Duty (Review)


Duty: Memoirs of a Secretary at War
Robert M. Gates, 2013
640 pp.

Book Review by Molly Lundquist
March, 2014

"One damn thing after another" is the way Robert M. Gates described a typical day at the helm of Defense. Being secretary was a job he didn't want and one he didn't like once he got there, but his love for the soldiers, and sense of commitment to them, trumped any personal desire.

That love, at times personal and nearly obsessive, served as the overarching theme of Gates's tenure at Defense and also of his memoir. In reading his 640-page blow-by-blow "report," we can only be grateful that someone—and, in this case that someone was at the very top—paid such close attention to the needs of the "kids" on the front lines.

He fought for them within the miliary, battling a mindset addicted to "big wars" and conventional weaponry. He fought for them in Congress, requesting more troops to fill out the lines. What he confronted—on those two fronts alone—is dismaying, sometimes shocking: defense decisions made on the basis of politics and a bureaucracy bloated to the point of unresponsiveness.

Though Gates himself admits he wasn't always successful, he was successful where it counted. He pushed through production of MRAPs to shield the troops from roadside bombs (IEDs); he rounded up more and better survellience equipment; and he reacted immediately to address the scandalous care at Walter Reed.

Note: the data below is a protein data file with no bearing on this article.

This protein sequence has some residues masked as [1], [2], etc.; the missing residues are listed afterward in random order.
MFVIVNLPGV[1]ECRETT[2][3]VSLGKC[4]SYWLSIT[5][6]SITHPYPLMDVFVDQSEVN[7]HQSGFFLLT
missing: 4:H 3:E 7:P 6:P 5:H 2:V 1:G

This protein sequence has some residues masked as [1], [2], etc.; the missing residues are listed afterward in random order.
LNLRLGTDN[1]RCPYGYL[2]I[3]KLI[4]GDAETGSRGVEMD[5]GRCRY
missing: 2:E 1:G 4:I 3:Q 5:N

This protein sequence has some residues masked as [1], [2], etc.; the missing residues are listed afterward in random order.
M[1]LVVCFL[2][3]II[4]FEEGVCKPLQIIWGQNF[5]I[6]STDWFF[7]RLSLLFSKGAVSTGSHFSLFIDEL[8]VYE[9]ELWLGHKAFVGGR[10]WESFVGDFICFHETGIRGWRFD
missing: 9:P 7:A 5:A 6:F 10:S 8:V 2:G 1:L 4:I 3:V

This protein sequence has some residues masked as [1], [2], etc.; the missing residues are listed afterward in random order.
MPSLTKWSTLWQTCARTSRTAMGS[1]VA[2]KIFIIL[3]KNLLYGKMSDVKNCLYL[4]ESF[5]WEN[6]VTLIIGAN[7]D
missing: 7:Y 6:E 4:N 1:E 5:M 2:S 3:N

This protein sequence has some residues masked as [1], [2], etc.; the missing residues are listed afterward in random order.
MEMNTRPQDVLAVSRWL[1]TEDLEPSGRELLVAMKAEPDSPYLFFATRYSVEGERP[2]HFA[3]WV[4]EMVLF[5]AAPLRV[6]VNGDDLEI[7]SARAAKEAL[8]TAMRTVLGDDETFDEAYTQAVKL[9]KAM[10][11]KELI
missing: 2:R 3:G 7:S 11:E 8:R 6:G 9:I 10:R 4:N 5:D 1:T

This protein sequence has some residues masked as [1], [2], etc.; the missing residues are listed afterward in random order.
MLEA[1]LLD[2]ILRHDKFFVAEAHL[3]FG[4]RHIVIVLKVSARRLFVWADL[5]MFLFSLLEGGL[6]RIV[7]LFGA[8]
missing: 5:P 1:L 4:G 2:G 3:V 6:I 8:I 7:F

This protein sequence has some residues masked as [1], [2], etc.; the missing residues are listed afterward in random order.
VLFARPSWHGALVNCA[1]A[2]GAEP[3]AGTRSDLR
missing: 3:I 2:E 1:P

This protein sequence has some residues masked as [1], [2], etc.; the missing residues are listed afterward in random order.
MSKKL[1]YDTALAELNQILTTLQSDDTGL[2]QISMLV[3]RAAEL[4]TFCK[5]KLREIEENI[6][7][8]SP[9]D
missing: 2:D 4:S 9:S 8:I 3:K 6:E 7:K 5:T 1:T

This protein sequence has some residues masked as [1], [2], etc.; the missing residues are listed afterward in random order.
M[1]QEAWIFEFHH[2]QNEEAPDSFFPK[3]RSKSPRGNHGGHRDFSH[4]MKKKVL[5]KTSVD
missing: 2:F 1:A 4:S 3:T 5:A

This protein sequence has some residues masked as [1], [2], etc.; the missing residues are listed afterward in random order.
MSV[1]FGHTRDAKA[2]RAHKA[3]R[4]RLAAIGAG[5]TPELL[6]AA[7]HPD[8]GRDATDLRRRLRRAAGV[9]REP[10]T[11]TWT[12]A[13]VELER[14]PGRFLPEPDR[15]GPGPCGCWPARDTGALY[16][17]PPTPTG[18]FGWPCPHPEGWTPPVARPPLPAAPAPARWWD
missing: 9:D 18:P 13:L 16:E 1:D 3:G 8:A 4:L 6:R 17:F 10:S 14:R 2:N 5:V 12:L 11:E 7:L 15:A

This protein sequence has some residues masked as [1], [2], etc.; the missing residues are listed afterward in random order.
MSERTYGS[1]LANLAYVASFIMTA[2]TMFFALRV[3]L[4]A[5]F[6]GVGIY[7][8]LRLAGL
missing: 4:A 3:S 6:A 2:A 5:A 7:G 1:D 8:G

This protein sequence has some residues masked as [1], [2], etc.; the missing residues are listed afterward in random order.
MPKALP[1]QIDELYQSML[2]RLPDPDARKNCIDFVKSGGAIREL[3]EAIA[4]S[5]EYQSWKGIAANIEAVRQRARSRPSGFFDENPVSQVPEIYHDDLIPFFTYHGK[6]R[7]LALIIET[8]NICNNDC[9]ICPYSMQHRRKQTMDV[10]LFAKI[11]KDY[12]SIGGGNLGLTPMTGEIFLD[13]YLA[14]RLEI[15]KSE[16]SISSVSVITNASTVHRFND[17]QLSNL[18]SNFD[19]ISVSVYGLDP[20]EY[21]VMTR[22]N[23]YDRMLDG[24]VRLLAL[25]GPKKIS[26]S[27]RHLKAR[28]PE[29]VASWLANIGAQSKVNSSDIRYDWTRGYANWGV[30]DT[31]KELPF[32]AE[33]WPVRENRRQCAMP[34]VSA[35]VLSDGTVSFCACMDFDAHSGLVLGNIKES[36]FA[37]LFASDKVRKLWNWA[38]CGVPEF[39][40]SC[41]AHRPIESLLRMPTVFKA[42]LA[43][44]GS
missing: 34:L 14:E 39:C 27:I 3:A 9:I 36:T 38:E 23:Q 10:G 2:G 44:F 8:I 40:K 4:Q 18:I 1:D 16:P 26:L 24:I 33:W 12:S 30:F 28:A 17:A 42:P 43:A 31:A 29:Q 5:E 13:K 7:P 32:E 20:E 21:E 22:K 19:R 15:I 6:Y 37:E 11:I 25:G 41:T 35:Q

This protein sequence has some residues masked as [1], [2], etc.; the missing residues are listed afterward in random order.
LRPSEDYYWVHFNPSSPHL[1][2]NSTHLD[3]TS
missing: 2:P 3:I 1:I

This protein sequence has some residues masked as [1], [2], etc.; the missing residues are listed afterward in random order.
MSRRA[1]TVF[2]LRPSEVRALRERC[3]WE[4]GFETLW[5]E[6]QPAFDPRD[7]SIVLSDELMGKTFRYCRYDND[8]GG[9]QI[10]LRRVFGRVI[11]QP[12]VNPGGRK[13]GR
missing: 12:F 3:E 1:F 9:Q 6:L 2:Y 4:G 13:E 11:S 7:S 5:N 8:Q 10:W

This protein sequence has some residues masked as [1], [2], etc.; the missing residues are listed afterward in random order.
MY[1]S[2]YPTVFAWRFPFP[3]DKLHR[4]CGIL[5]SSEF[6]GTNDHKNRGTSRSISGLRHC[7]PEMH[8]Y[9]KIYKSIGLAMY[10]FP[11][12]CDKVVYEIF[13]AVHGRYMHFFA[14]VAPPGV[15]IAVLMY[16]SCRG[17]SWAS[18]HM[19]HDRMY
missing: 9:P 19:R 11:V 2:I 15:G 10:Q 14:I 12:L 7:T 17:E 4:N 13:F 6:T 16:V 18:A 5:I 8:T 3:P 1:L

What's more, he seemd to do all this with a remarkable equanimity—never high-handed, rarely explosive, and always willing to listen to other views. He was respected by all, Republicans and Democrats alike, serving two presidents from both parties. And his memoir is impressive for its balance: he is never (well, almost never) partisan, he takes few (two I can think of) potshots (Nancy Pelosi and Joe Biden), and he writes respectfully of those who dissented.

This is a dense, highly detailed, slow moving book—a thorough review of Gates's four-and-a-half-year tenure. For a full understanding of the progress of two wars and especially the men (few women) who led it, Duty is indispensable. Like Gates who agreed to serve in order to honor those who placed their lives at risk, reading this book is not much to ask.

As a book club, think of dividing it up into two months: the Bush years and Obama's. And while you're reading, do take notes...you'll want to. This is monumental and momentous work.

See Our Reading Guide for Duty.

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